Graceful Truth

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There are many times that we do our work, but it is hard or painful and it looks like it is all done for nothing.

  • a couple pouring into a prodigal child, even though the child refuses to respond to their love
  • a person investing in an unbeliever, although they continually reject the gospel
  • a mate continuing to love and give to their mate, even though there does not seem to be love in return.
  • the employee who faithfully does his work "unto God" even though he seems to be opposed and looked over.
  • the one who is suffering physically and there seems to be no end.
  • the pastor or ministry leader who continues to minister faithfully, although there seems to be only minor fruit.

The Psalmist writes of the Israelites who had been in captivity and now, after many years, were returning to their beloved Jerusalem.

Those who sow in tears shall reap with joyful shouting. He who goes to and fro weeping, carrying his bag of seed, shall indeed come again with a shout of joy, bringing his sheaves with him. (Psalm 126:5-6)


The great lesson is that we must continue "sowing." We must do the right thing persistently and faithfully, even when we don't see the results we desire. We trust in the law of the harvest: that if we sow, we will one day reap a harvest.

And, we must remember that all we are doing is for a higher purpose and Person. We do our work faithfully “as unto the Lord.”


God sees this faithfulness and will always reward. The results may not be what the sower desired in the way or the time they anticipated. But God's promises are bigger than man's rebellion or the world’s pressures. He will answer the faithful in time. He will bring them back with the fruit of their labor in hand ("bringing his sheaves with him").


I often told my mother during a season when my dad was rebelling and leaving her for another woman, "Mom, you just want to keep taking the next right step: loving, forgiving, confronting when God prompts, and leave the results to God. You want to lay your head on the pillow each night knowing you've done the right thing. And the person who does the right thing in Christ always wins."

And she did. And you will too.





Posted by Bill Elliff
in Prayer


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In my trouble I cried to the Lord, and He answered me. (Psalm 120:1)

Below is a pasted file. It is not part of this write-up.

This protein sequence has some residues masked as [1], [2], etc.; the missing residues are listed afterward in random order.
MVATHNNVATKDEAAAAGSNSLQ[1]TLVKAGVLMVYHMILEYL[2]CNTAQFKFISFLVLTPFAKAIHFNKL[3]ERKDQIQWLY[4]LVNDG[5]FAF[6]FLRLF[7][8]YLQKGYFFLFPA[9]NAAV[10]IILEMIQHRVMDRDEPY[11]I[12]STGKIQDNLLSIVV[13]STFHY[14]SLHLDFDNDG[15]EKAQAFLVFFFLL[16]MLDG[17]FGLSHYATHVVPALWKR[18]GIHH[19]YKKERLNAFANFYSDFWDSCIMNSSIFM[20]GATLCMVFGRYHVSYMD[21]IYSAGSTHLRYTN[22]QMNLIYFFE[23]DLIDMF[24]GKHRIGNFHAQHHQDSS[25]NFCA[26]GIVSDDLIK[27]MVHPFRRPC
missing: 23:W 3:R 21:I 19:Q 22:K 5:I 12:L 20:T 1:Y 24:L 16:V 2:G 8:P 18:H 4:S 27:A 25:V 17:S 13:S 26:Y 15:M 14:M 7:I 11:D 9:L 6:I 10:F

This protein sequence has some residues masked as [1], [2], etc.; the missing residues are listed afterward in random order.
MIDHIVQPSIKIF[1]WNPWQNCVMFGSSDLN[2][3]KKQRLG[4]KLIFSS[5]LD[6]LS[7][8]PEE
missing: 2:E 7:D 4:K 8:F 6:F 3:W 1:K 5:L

In this world there is one certainty for every man: he will have trouble. Jesus Himself stated this fact. "In this world you will have tribulation," He said.

The Psalmist made this personal. "In MY trouble," he said, reminding us that each of us have difficulties that are particular to us. Thankfully there is no problem we face that others have not faced (1 Corinthians 10:13), but our troubles are our troubles nonetheless.


... is that we are alone. That we are left to our own humanistic devices. That there is no where we can turn. This thinking, which is a deception aimed like an arrow at our minds by the Father of all lies, is debilitating, for we know in our deepest hearts that we simply do not have the resources needed to fix the problem.

Only supreme arrogance would blind us to this staggering realization. But the reality that we are helpless is the first step to our salvation and the best prayer we can bring to God. Helplessness pushes us downward in brokenness and upward in prayer.


... in trouble is essential. We can try to figure it out on our own, enlist others help, or turn to the meager resources of a hostile world. 

But God has a better way and the Psalmist found it. He "cried to the Lord." Notice the action: it was not just a prayer but a cry, indicating the essential of desperation. And notice the direction. He cried "to the Lord." He went to the solitary source that could do something about his problem. And so must we.


... for those who believe is that we have a Sovereign King who pays attention to the desperate longings of any destitute servant. God hears our cry. Over and over again, through biblical example and reminder, God tells us that His ear is open and attentive to us. That He is waiting and inviting us to come "boldly to the throne of grace so that we may receive mercy and find grace to help in time of need" (Hebrews 4:16).

Wise is the man who turns to God first, not wasting time in an arrogant attempt to bypass God. A quick turn to God in the beginning of trouble is the sign of matured understanding and will be rewarded. The great God of heaven and earth will clearly hear and swiftly answer.

It will be in His perfect timing (which may not seem speedy enough for us). But we must understand that his timing is driven by Divine wisdom. He knows what He’s about and will send the needed answer with precision, motivated by perfect love.

When He hears and answers (and He will) there is only One to praise, One to worship, One to tell others about. And this is exactly as it should be.

Posted by Bill Elliff

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